After about two weeks, I couldn’t hide it anymore and I had to come clean to my partner about how I felt. He seemed to be looking forward to becoming a Dad and talked about it in such a positive way that I didn’t know how to start the conversation. I just said it straight. “I’m not ready for this.” He looked at me and his face changed, he relaxed and almost looked relieved. “I’m not ready for this either.” We had both been feeling exactly the same way but didn’t know the other was feeling it too, so had been hiding it from each other. Neither of us could think about what we were going to gain from this because we were too busy thinking about what we weren’t ready to give up and how our lives would never be the same. We talked about it for days and days, trying to come to a decision about what to do. I am naturally a very indecisive person – I struggle to choose between two chocolate bars – so this was nearly impossible for me. Almost every other decision I made in my life could be reversed, except from this. We needed to be 110% sure and that added to the pressure. I dealt with such awful feelings that everyone would hate me, that I would be punished for it in some way, that the doctors would be disappointed with me. As a woman, there’s an assumption that you have to be maternal, especially to your own baby but I felt nothing every time I thought about being pregnant or put my hand on my stomach.

After the most difficult week of our entire lives, we finally decided that we didn’t want to be parents yet. We made the appointments and spoke to our doctor and midwife. Sitting there in tears, I waited to be told off, to be shamed and told what horrible humans we were. The midwife looked at me and told me that I had done an incredibly brave thing by admitting how I felt and by doing what we were going to do. She told me that I shouldn’t feel ashamed of myself or any of the horrible things going through my mind and I had people to support me if and when I needed it. I won’t talk about any details of what happened next, but I will never forget the medical staff that helped me and treated me with kindness, compassion and a caring that I can’t put into words. All I will say is I will forever be grateful to them for how they treated me.

It took me about a week to recover at home and I remember waking up one morning and feeling a bit more like myself again. But I still felt guilty. Before we went through the decision, I told myself that it would be difficult and I would have days where I might doubt our decision but that it would be ok, that I needed to feel whatever feelings I had and accept them. Don’t hide it, don’t deny it because that could lead down a dark path. I had times where I just sat on the bathroom floor and cried until my partner came in and cuddled me. I cried about the guilt I felt for our decision and whether we were still good people. I had a check-up with my midwife about a month later and I was in tears before I even walked through the door. She reassured me that it was ok to feel how I was feeling but to remember why we made the decision I did and to forgive myself.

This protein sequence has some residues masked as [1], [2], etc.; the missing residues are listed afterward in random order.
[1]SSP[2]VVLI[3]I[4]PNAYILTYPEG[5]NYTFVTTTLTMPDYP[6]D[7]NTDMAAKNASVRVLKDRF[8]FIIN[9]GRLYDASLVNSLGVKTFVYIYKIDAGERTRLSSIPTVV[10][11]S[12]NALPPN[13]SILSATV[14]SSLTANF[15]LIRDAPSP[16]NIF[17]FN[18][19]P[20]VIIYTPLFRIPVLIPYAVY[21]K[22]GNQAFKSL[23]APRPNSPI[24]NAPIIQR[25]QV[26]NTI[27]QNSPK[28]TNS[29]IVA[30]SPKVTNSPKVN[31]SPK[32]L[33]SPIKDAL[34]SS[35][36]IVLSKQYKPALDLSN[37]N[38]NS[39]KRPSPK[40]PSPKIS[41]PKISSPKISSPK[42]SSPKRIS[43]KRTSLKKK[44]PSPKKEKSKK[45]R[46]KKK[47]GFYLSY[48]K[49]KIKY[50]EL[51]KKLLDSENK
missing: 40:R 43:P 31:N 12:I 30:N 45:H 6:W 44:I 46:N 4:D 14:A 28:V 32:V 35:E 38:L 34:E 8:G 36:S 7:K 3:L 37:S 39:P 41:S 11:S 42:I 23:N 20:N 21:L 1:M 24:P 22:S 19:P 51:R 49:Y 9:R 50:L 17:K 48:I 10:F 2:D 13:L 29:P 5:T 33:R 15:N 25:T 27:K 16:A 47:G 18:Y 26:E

I got home and had a long shower and tried to look at myself with the same care and compassion that the nurses and midwives did. I felt like I had lost myself and part of my identity while I was pregnant and grew to dislike myself because of how I felt, and I needed to learn to love myself again. Over time, my body started to return to normal, I lost the bit of weight I had gained, my old bras fit me again and my skin started to clear up from all the hormonal acne I suffered. Little by little, I returned to the person I was before, and I slowly started to forgive myself.

I will never forget what we have been through and the whole thing has made us so much stronger as a couple. I had never been sure if I wanted to be a Mum but now I know I do, but only when the time is right. I know now we can go through anything together and come out the other side, still together and still loving each other unconditionally. He has seen a side of me that no one else has and still loves me, even on the days where I didn’t love myself and couldn’t bear the way I felt, he was still there holding my hand. I don’t hide anything from him now (not even my frilly pink shower cap) and I feel so much stronger talking about how I feel. This is the biggest thing that I have taken away from those three months, not to bury my feelings, listen to my gut and trust that the people around me will look after me and still love me no matter what.

I wanted to write this article and share my story because during the days when I was looking for information online to try and explain how I felt, I couldn’t find anything to help me. Before I came clean about my feelings, I felt so lonely and afraid and I didn’t know what to do. So many people now turn to google or social media to try and find a connection in times where they might not be able to talk about their feelings, and when that connection isn’t there it makes us feel so much more alone. That’s how I felt. All I wanted was for one person to say, “It’s ok, I know how you feel.” I am sharing my story because if I can give a connection to one person who is feeling what I felt, then it just might help them to not feel alone. Because even when you’re surrounded by people, sometimes you can still feel completely isolated.

How has this experience changed me? I’m more forgiving. I love myself more deeply than before and I give myself more care and time. I allow myself to feel my feelings and accept them for what they are, I never say I shouldn’t feel like I do. I don’t judge other people as quickly on what they might be going through, because you really never know. But most of all, I know now not to take the people around me for granted because without them, I wouldn’t have gotten through this.

Accessing support

If you or someone you know has been affected by anything in this article, you can contact Mind or Marie Stopes UK which offers a 24-hour advice line.